A man I met recently gives away produce from local community gardens and farms at a park in a still mainly — or largely — working class San Francisco neighborhood called the Mission. It was once working class white, now it is mostly working and middle class Latino and white bohemian. A long-time urban farmer, an admirer of Dorothy Day and the Catholic Worker movement, and a member of long-gone local collectives, he writes a weekly blog about the Free Farm Stand that speaks to his gentle idealism that life outside the money system is possible, that a gift economy is as close as we want it to be. I don’t know if he is right, but I sometimes help him glean fruit from street trees and peoples’ yards, and plant garden beds in a few lots he works, or join in at the farm stand, and I read his blog religiously. Last week I was shocked to learn there that a young woman after his own heart, who had started an ongoing gift economy flea market in another San Francisco park, was shot and killed in New Orleans.
The rest of the details, when I learned them, raised a queasy, less certain complex of feeling. Kirsten Brydum was shot in the upper 9th ward, apparently while riding her bike through the ward after leaving a dance club, sometime after 2 am. She was from suburban southern California, she had never been to New Orleans, had arrived only days before, on a road trip, the point of which was to look for “collective autonomy…strangers helping strangers for free,” according to the San Francisco Chronicle. As I read about the circumstances of her death, I began to feel any sense of the “real” Kirsten, whom I did not know in any case, slipping away into the realm of metaphor, a metaphor of what the shiny, youthful idealism of people from comfortable backgrounds is up against when it makes contact with people and places that have also become iconic: as the products of malign, genocidal neglect by a system interested only in the protection of privilege.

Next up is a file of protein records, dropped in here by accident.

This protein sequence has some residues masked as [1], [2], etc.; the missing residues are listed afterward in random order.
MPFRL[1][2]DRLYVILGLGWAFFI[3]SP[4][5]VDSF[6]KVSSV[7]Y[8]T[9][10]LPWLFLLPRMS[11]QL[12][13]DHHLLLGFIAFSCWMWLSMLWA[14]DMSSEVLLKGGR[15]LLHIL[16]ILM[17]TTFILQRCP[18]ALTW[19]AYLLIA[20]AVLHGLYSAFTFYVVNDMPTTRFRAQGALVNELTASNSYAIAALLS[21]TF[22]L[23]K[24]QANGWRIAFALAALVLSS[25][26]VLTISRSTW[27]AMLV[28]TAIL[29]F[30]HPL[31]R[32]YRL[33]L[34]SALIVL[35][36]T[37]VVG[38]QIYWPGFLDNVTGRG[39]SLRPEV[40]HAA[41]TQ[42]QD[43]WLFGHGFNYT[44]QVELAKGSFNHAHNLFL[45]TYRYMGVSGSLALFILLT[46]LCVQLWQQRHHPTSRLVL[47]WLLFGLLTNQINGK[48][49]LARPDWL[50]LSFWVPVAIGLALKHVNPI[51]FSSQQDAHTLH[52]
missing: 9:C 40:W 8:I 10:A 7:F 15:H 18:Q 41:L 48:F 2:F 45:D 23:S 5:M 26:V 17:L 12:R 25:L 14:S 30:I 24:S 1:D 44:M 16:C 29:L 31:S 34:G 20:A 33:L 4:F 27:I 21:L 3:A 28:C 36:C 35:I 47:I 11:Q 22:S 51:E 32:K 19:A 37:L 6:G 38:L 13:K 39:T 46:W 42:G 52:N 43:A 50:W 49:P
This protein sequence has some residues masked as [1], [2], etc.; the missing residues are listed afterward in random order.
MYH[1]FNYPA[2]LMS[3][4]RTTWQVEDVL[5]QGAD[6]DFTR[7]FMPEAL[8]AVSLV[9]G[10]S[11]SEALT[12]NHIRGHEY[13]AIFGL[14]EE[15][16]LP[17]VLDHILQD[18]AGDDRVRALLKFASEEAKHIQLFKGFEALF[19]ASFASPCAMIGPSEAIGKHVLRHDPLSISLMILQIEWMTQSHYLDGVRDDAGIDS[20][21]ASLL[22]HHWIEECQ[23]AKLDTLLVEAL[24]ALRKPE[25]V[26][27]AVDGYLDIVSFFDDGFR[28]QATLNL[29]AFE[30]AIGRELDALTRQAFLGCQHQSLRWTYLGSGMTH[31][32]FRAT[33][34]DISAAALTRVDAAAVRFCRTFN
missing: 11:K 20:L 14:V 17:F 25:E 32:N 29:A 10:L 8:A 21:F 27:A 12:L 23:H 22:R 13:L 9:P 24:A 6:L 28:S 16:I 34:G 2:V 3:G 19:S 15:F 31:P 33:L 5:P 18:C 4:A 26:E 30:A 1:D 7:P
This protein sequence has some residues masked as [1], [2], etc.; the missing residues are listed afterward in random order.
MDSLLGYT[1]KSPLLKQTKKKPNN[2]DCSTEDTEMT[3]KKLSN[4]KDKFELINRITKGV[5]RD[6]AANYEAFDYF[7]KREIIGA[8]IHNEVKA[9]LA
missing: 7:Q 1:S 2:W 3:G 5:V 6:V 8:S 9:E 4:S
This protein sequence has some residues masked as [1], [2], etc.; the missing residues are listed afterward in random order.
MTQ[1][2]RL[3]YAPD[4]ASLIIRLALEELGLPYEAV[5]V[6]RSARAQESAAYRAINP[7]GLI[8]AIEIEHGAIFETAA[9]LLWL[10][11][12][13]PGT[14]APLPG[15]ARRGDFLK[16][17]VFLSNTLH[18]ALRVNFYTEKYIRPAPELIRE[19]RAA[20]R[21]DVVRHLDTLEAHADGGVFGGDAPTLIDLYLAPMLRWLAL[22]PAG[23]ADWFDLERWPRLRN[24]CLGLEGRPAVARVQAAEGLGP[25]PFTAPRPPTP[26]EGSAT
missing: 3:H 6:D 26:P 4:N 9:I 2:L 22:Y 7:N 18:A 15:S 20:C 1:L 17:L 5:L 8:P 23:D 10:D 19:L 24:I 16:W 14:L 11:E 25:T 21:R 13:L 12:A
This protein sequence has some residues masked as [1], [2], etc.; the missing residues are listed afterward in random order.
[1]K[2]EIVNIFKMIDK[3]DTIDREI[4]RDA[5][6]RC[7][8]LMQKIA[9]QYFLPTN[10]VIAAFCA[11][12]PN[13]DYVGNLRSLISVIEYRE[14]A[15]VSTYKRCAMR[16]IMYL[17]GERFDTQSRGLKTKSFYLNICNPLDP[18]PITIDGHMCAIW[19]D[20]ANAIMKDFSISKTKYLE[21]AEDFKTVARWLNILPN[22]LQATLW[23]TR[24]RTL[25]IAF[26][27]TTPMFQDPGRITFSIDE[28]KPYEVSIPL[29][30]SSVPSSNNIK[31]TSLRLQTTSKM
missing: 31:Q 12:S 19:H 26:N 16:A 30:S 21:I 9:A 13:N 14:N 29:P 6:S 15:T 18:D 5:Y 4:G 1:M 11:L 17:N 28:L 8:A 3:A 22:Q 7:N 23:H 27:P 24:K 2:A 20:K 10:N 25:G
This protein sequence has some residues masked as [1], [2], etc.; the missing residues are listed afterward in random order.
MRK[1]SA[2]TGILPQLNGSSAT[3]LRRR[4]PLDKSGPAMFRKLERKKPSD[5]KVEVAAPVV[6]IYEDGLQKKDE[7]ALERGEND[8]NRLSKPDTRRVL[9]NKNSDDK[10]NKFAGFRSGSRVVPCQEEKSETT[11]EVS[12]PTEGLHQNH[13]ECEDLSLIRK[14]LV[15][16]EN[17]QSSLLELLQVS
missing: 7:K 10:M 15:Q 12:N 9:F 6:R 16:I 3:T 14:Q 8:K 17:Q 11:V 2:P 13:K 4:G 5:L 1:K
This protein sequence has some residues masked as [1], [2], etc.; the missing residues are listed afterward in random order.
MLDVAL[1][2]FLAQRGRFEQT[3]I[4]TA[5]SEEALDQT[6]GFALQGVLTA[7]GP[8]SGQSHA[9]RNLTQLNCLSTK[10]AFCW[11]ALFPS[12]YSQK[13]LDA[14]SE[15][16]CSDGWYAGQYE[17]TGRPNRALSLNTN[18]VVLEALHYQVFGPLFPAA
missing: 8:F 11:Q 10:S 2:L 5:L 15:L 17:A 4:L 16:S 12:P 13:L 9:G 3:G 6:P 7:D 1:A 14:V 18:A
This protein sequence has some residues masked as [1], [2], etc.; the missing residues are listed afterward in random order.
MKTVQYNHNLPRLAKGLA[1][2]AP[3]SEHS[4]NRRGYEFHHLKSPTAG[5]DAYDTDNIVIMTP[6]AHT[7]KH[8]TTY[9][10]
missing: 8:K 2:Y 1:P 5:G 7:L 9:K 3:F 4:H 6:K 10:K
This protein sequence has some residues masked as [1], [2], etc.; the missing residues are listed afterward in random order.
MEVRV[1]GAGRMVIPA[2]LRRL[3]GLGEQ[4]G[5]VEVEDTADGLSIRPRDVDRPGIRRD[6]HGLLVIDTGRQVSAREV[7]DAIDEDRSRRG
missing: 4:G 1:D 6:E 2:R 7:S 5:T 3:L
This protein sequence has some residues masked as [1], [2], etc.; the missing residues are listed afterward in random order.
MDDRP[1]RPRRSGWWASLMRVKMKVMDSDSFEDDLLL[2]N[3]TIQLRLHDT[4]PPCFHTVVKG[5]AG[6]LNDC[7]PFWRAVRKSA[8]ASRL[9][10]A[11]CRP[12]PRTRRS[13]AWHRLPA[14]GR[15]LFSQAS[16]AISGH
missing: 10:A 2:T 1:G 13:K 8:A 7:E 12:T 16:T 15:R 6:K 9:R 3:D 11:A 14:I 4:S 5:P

Some would say that where murder is involved, such symbolizing does no justice to victim or perpetrator. In a legalistic sense, none of this metaphorical stuff matters. That is true, under “our” current system of law—a criminal case rests on the behavior of individuals and a determination of their actions. Nor is it necessarily helpful on the psychological level of trying to comprehend and grieve a real person’s violent death. But that doesn’t mean that events involving individuals don’t simultaneously take place on a social and political plane where they can become highly symbolic. How we understand what such events mean determines what political actions we will ultimately take or support. New Orleans had already entered the symbolic realm as of August, 2005, when the drowned city became an example to the bizarre haters on the Christian right of God’s efficacy at ethnic cleansing. (I haven’t heard what the word from the pulpit has been on the more recent divinely-inspired destruction in Dubya’s home state—His ways are indeed a mystery…) The upper 9th ward, the addled mind of the mainstream news consumer tries to remember: isn’t that where “those people” (now an acceptable, even mild euphemism at Republican campaign rallies) ran amuck when the city broke down, looting and shooting?